Thursday News Roundup: No Video From Policeman's Lapel Camera

May 22, 2014

No Video From Policeman's Lapel Camera – The Associated Press

The manufacturer of the lapel camera that an Albuquerque police officer was wearing when he was involved in a fatal shooting can't get any video from it.

Officer Jeremy Dear was involved in an April 21 chase with 19-year-old Mary Hawkes, who was suspected of stealing a truck.

Police say Hawkes pulled a weapon on Dear, prompting the officer to fire his gun.

A toxicology report later showed that Hawkes had a high concentration of methamphetamine in her system when she died.

Albuquerque police were unable to obtain video from Dear's camera and sent it to the manufacturer.

Police still won't say whether Deal's lapel camera malfunctioned or if he failed to turn it on.

Deal was put on administrative leave following the shooting and subsequently placed on administrative assignment.

Los Alamos Says Waste Containers Isolated – The Associated Press

Los Alamos National Laboratory says it is closely monitoring 57 barrels of waste that were packed with a type of cat litter suspected in a radiation leak at the government's underground nuclear waste dump.

The lab told state regulators Wednesday that the 55-gallon barrels on its northern New Mexico property have been secured in special containers and moved to an isolated area with a fire-protection system. They are being monitored 24 hours a day for any change in temperature, smoking or other abnormalities.

Officials have linked a Feb. 14 radiation release at the Waste Isolation Pilot Plant in Carlsbad to a waste container from Los Alamos that was packed with organic cat litter to absorb moisture. Officials are investigating whether a chemical reaction in the containers caused the breach.

Interior Boss To Visit NM's Newest Monument The Associated Press

Interior Secretary Sally Jewell is set to make another visit to New Mexico.

She'll be in Las Cruces on Friday to celebrate the designation of the Organ Mountains-Desert Peaks National Monument. President Barack Obama proclaimed the area protected during a ceremony Wednesday in Washington, D.C.

Environmentalists, sportsmen and tourism officials had been pushing for protections for the rugged desert landscape for a decade. Legislation that would have established the monument along with several wilderness areas repeatedly stalled in Congress.

New Mexico Sens. Tom Udall and Martin Heinrich, both Democrats, say they will continue to push legislation that would set aside the wilderness areas.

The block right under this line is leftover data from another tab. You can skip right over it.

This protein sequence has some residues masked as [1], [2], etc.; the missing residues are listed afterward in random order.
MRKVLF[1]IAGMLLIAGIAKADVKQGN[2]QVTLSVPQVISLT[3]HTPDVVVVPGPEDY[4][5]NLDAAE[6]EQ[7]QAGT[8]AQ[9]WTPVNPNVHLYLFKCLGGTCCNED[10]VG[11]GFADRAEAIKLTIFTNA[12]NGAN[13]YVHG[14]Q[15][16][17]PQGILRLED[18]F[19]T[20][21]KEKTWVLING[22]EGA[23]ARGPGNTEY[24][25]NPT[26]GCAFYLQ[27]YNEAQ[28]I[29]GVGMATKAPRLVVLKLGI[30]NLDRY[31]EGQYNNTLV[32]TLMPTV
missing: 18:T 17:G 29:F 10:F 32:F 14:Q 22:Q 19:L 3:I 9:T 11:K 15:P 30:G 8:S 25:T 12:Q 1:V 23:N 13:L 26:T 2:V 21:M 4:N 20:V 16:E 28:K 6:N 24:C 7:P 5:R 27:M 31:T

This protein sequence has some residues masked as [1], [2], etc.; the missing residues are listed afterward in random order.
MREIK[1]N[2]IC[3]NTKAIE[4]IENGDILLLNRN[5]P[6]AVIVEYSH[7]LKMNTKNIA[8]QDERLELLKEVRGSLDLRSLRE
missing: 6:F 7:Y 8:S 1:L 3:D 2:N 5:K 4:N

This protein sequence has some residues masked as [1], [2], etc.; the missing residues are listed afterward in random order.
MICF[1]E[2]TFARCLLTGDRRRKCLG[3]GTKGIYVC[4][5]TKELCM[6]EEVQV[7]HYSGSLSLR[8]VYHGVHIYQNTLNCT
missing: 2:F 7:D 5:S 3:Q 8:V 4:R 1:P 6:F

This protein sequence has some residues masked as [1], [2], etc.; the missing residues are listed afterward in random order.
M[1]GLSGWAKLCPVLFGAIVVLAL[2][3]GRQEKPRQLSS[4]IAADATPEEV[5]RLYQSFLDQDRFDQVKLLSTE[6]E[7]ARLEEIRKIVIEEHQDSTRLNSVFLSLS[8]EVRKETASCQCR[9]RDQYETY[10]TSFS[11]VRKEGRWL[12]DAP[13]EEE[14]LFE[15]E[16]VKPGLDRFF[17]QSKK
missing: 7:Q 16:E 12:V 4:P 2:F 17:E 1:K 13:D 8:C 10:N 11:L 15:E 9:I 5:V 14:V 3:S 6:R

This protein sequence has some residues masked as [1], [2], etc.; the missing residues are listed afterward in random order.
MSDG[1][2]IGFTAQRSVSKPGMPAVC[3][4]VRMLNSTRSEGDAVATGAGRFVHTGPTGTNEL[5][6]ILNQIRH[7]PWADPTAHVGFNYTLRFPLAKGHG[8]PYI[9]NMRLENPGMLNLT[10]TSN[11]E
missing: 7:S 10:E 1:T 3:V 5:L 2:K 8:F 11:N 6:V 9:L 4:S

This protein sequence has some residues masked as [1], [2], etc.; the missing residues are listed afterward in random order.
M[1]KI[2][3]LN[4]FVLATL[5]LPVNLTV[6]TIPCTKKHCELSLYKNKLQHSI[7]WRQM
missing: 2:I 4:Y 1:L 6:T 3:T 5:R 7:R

They say their proposal would also provide for a law enforcement buffer near the U.S.-Mexico border.

Border security has been a major focus of monument critics.

Irrigation Season To Begin In Southern New Mexico The Associated Press

The irrigation season in southern New Mexico's Rio Grande Valley will begin this weekend.

The Bureau of Reclamation says an initial release of water from Caballo Reservoir is scheduled for Sunday. Releases from Elephant Butte Reservoir will begin Tuesday and are expected to continue at least through August.

Officials say Elephant Butte, the largest reservoir along the Rio Grande, is currently at 18.5 percent capacity due to a persistent drought. Thanks to low runoff this spring, projections show the reservoir will likely drop significantly again this summer.

Farmers in southern New Mexico and parts of Texas who depend on the river are expecting to get about 6 inches of water to irrigate each acre. That's double what they received last year, but only a fraction of a full allotment.

New Mexico Plans Seat Belt Crackdown On Motorists The Associated Press

The state Department of Transportation says law enforcement agencies plan to crack down on motorists who aren't wearing seat belts.

There will be increased enforcement efforts through the Memorial Day weekend as part of a national traffic safety campaign called "Click It or Ticket."

About two-thirds of the vehicle occupants killed in traffic crashes last year in New Mexico weren't wearing seat belts.

State law requires drivers and passengers to wear seat belts. Car safety seats requirements vary according to a child's age.

The department is airing a television ad through the holiday weekend to encourage parents to keep their children safe in cars. The agency also plans to provide baby outfits with a "BKLUP" logo to hospitals, which are to give them to parents of newborns.

New Mexico Wildfire Reaches 90 Percent Containment The Associated Press

Some crews are being released as containment of a wildfire that has burned 9 square miles in southwestern New Mexico has reached 90 percent.

The human-caused Signal Fire started burning in grass and timber about 10 miles north of Silver City on May 11.

More than 700 firefighters and other personnel were assigned to the fire as of Monday. The headcount was down to 472 on Tuesday night and 282 by Wednesday.

Fire managers say enough crews will remain on hand to deal with any flare-ups and that management of the fire will be returned to the Gila National Forest Thursday.

Albuquerque Teachers To Get Pay Raises Under Pact The Associated Press

A tentative agreement between Albuquerque's public school system and the Albuquerque Teachers Federation calls for teachers and other educators to get pay raises.

An announcement by the district and the union says teachers and other educators will get a raise of the greater of $2,000 or 3 percent.

The state budget for the upcoming fiscal year provides funding for minimum raises for all teachers but only required raises for entry-level ones.

The announcement by the district and the union says they agreed that all teachers and other educators need higher salaries.

With the raises, the minimum pay for the district's entry-level teachers will reach $32,000, while the minimum pay for the next two levels go up to $42,000 and $52,000.

The raises take effect in August.